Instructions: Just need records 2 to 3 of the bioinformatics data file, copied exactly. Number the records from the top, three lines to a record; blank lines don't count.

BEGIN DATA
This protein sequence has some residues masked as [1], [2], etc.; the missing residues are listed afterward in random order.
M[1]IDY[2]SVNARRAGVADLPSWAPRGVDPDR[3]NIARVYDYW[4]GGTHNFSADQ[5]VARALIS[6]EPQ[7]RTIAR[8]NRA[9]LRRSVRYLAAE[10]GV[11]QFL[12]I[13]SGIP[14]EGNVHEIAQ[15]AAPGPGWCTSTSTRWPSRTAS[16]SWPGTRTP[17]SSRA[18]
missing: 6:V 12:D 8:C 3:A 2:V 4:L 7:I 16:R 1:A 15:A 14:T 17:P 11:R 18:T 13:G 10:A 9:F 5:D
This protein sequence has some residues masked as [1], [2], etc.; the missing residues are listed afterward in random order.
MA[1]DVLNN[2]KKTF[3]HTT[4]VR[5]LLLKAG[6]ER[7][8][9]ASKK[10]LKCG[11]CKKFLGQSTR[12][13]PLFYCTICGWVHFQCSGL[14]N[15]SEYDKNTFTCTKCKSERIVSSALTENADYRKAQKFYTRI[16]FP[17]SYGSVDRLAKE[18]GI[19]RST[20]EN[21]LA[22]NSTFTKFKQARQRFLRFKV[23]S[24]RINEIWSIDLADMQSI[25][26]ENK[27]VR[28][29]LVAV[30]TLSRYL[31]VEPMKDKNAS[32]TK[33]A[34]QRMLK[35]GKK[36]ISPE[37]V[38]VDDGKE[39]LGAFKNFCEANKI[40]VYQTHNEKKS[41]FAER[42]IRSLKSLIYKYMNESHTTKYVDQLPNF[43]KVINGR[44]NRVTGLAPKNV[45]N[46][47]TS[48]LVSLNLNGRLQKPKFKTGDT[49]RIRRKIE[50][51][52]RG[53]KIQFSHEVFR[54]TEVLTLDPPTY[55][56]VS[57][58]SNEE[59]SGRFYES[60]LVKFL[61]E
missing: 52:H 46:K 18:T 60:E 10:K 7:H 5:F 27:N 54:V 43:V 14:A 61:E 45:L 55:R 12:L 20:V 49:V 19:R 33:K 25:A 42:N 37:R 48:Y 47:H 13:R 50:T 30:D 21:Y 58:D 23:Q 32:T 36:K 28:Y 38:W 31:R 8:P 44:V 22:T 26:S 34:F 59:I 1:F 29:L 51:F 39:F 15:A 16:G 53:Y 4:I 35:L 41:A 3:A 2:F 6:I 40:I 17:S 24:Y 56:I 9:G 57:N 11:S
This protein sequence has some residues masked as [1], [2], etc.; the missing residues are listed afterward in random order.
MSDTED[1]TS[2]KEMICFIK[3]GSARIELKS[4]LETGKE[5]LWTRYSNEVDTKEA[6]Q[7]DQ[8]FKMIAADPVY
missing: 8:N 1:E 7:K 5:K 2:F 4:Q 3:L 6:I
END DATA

This protein sequence has some residues masked as [1], [2], etc.; the missing residues are listed afterward in random order.
MA[1]DVLNN[2]KKTF[3]HTT[4]VR[5]LLLKAG[6]ER[7][8][9]ASKK[10]LKCG[11]CKKFLGQSTR[12][13]PLFYCTICGWVHFQCSGL[14]N[15]SEYDKNTFTCTKCKSERIVSSALTENADYRKAQKFYTRI[16]FP[17]SYGSVDRLAKE[18]GI[19]RST[20]EN[21]LA[22]NSTFTKFKQARQRFLRFKV[23]S[24]RINEIWSIDLADMQSI[25][26]ENK[27]VR[28][29]LVAV[30]TLSRYL[31]VEPMKDKNAS[32]TK[33]A[34]QRMLK[35]GKK[36]ISPE[37]V[38]VDDGKE[39]LGAFKNFCEANKI[40]VYQTHNEKKS[41]FAER[42]IRSLKSLIYKYMNESHTTKYVDQLPNF[43]KVINGR[44]NRVTGLAPKNV[45]N[46][47]TS[48]LVSLNLNGRLQKPKFKTGDT[49]RIRRKIE[50][51][52]RG[53]KIQFSHEVFR[54]TEVLTLDPPTY[55][56]VS[57][58]SNEE[59]SGRFYES[60]LVKFL[61]E
missing: 52:H 46:K 18:T 60:E 10:K 7:H 5:F 27:N 54:V 43:V 14:A 61:E 45:L 55:R 12:L 20:V 49:V 19:R 33:K 25:A 42:N 37:R 48:Y 47:H 13:R 50:T 30:D 21:Y 58:D 23:Q 32:T 36:K 28:Y 38:W 31:R 8:P 44:V 22:T 26:S 34:F 59:I 1:F 29:L 51:F 39:F 15:A 16:G 53:Y 4:I 35:L 41:A 3:A 2:F 6:I 40:I 17:S 24:Y 56:I 9:G 57:N 11:S
This protein sequence has some residues masked as [1], [2], etc.; the missing residues are listed afterward in random order.
MSDTED[1]TS[2]KEMICFIK[3]GSARIELKS[4]LETGKE[5]LWTRYSNEVDTKEA[6]Q[7]DQ[8]FKMIAADPVY
missing: 8:N 1:E 7:K 5:K 2:F 4:Q 3:L 6:I